Recipe Quest: Shear-Thickening Starch Noodles

by Paul Adams

Last week, the landlord of this blog spotted an intriguing video online of a man in China making noodles.

Look at that. The guy’s got a big bowl of white non-Newtonian goo. When he smacks it or squeezes it, it’s as firm as clay, but when he leaves it alone, it’s fluid enough to drizzle through the holes in his colander. When he drips it into boiling water, it gels up into perfectly lovely, easy noodles. Rheology at work! Can we do that at home?

I tried mixing up a classic oobleckian starch slurry and dribbling it into boiling water. It didn’t hang together well in noodle shapes, and as soon as it hit the water, the starch dispersed and just made the water cloudy. Time for some internet research.

A critical clue came from EatingAsia, where a very appetizing article about a Sichuan treat indicates that the noodles in the video are not rice noodles, as the video caption has it, but familiar glassy noodles made with starch from sweet potatoes.

Sweet potato starch

Sweet potato starch noodles are also popular in Korean cuisine, where they’re called dangmyun and form the foundation of japchae, which I have for lunch at least a couple times a month.

Japchae is a popular dish. Surely the internet has recipes for making your own dangmyun at home, right? Well, not in English, as far as I can find. Every result for my “glass noodles from scratch” searches led off with “Ingredients: one pound dry noodles.” Thanks, English-language internet.

The closest I came was this page, which seems, as far as I can tell from the rather infelicitous translation from the Chinese, to be talking about the same thing:

raw materials: 5000 grams sweet potato starch, alum 35-40 grams, 125-130 grams of cooked qian paste.


1, the alum research into fine powder, add water, stir well made of 100 grams of alum water.

2, cooked qian paste into the basin, add sweet potato starch, water 2000 grams, alum powder moderately hard and soft water bunched up into groups inactive.

3, with a large aluminum scoop will be used to tool to plug into a soybean-sized hole in the powder group bailer installed, use the palm to make it into the group shot powder into the boiling water, drain lines, pot boiled, and then pick into the Serve cold in cold water floating “water noodles.”

After reading this over a few times, I made a lovely squishy-firm goo using sweet potato starch and alum. This one held together nicely in noodle shapes when I dripped it through a colander, but still, as soon as it hit the boiling water, it dispersed.

I was lacking the qian paste. From my smattering of Mandarin, I know that qián (é’±) means ‘money’. Where was my money paste?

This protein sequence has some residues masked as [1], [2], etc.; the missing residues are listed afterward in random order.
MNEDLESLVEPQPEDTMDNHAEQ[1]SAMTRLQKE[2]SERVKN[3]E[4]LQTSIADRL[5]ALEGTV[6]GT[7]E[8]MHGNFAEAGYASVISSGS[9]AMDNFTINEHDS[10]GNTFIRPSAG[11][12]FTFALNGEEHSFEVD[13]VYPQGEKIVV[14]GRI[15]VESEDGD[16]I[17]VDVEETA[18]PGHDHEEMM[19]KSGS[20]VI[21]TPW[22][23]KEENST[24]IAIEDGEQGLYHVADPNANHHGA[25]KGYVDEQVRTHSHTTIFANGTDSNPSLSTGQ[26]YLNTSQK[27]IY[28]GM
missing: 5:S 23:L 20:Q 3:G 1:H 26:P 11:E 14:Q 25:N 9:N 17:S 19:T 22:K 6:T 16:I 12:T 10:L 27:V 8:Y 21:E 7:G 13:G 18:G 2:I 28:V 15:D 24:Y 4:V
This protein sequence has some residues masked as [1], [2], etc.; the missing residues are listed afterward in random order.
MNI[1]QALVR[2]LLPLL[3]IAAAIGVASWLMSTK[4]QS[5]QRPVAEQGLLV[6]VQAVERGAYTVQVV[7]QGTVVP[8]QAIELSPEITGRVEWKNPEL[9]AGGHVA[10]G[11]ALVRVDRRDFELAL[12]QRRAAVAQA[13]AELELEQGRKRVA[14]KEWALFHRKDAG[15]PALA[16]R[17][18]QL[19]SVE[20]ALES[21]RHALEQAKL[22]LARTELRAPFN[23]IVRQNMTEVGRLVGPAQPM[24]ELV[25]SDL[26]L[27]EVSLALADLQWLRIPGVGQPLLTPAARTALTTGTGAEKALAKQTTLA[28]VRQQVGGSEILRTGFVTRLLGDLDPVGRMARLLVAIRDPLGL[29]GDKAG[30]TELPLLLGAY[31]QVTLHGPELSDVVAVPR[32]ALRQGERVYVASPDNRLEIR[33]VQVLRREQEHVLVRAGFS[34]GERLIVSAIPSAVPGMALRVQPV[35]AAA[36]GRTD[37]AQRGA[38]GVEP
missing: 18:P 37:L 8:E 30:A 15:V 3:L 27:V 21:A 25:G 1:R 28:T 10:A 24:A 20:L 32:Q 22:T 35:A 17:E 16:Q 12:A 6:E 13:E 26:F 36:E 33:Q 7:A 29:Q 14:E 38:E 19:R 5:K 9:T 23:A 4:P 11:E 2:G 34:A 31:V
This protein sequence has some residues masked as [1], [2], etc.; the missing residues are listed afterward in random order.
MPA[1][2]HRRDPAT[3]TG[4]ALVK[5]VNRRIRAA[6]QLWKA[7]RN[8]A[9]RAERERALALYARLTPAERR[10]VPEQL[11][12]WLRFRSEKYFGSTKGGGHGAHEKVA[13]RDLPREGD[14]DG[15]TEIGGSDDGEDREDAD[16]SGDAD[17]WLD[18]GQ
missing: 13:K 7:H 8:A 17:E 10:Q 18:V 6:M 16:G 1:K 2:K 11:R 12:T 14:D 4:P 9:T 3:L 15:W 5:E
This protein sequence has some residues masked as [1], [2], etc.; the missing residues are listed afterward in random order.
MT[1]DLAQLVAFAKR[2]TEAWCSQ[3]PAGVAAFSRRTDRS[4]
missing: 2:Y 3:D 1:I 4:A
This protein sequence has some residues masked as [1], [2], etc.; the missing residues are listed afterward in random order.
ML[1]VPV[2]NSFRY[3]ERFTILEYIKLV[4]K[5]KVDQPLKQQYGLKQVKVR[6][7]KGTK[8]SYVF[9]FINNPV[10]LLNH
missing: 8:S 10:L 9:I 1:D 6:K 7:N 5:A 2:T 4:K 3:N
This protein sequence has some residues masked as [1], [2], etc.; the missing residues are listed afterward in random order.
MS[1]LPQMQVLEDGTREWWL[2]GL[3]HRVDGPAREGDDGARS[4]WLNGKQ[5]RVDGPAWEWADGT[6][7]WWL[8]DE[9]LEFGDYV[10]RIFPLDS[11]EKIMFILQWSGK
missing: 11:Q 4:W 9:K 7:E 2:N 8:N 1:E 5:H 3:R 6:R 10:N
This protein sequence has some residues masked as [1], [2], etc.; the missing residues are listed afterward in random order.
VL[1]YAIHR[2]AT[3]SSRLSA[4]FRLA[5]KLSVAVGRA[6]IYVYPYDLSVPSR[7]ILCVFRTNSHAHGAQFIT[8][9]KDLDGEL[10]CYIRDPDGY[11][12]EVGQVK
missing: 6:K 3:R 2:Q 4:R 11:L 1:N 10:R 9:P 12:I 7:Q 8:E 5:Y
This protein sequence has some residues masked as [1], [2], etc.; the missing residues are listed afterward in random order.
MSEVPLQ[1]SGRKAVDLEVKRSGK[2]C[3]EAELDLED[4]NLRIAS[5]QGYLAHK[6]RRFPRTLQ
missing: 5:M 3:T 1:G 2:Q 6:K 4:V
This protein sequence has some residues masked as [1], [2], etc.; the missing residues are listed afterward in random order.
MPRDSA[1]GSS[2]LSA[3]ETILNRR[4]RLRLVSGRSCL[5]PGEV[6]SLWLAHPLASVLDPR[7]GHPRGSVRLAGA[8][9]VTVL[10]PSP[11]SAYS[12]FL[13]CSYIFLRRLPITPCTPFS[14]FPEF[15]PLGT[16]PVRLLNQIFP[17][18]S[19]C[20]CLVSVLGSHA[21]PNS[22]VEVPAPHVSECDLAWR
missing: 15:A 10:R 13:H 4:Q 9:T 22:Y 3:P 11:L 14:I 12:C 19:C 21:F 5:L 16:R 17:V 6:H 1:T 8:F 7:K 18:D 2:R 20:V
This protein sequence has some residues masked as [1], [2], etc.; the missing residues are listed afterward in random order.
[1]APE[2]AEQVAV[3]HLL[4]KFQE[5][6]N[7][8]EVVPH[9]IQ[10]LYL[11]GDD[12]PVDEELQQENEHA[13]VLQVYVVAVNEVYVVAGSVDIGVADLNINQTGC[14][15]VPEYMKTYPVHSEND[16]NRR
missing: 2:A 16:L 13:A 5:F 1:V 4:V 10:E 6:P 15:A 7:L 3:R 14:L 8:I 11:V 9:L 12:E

The original Chinese is on the same page, below the “English” version. Scrolling down, I found the actual Chinese character is 芡, romanized as qiàn: different tone, different word. It refers to the gorgon or foxnut plant (not to be confused with salep) whose starch is used as a thickener in Chinese cooking.

With no foxnut starch handy, I focused on the requirement that it should be cooked starch. A modicum of starch gelatinized by cooking would add some cohesiveness to the raw goo. Separately heating a portion of my sweet potato starch slurry turned it into a firm, rubbery, translucent off-white glob that reminded me of a giant glass noodle. Now we were on the right track.

It turns out that making fresh glass noodles at home is simple and fun. Why is that such a secret?

photo by Dan Nosowitz
photo by Dan Nosowitz
Update, May 5: in the comments, Hannes pointed out that in China it’s illegal to use alum in glass noodles. Alum is controlled in the EU as well, due to concerns about aluminum toxicity. Click the image at right to see what Kalustyan’s says. I have replaced alum with chitosan in the recipe below, a possible substitution I spotted in a Korean journal. Chitosan, like alum, has a positive charge in water, and it holds the starch network together very nicely. Most commercial chitosan is derived from shellfish, but there’s some made from mushrooms instead.

Drip Noodles

alum chitosan, 1% solution, available from winemaking suppliers
sweet potato starch

1. Fill a container with room-temperature water and dissolve alum into it. I only had an alum block, not alum powder, so I didn’t measure the exact quantity of alum that went into my water. But here’s how much it was: enough to drop the pH of tap water from 7.1 to 2.8. I’m not sure precisely what the alum is doing. It’s always used in homemade play-doh recipes, where it’s cited as a preservative but surely serves a textural purpose as well, stabilizing or strengthening the starch’s molecular network.

1. Fill a container with room-temperature water. For every liter of water, stir in 80 ml of chitosan solution. Much more than that and the noodle batter gets stretchy, and starts to become reluctant to drip.

2. In a mixing bowl, slowly stir some alumated chitosanated water into potato starch until it’s got a shear-thickening consistency kind of like the one in the video. It should scoop up cleanly in your hand and almost crumble when you squeeze it hard, but run fluidly out of your hand when you relax the pressure.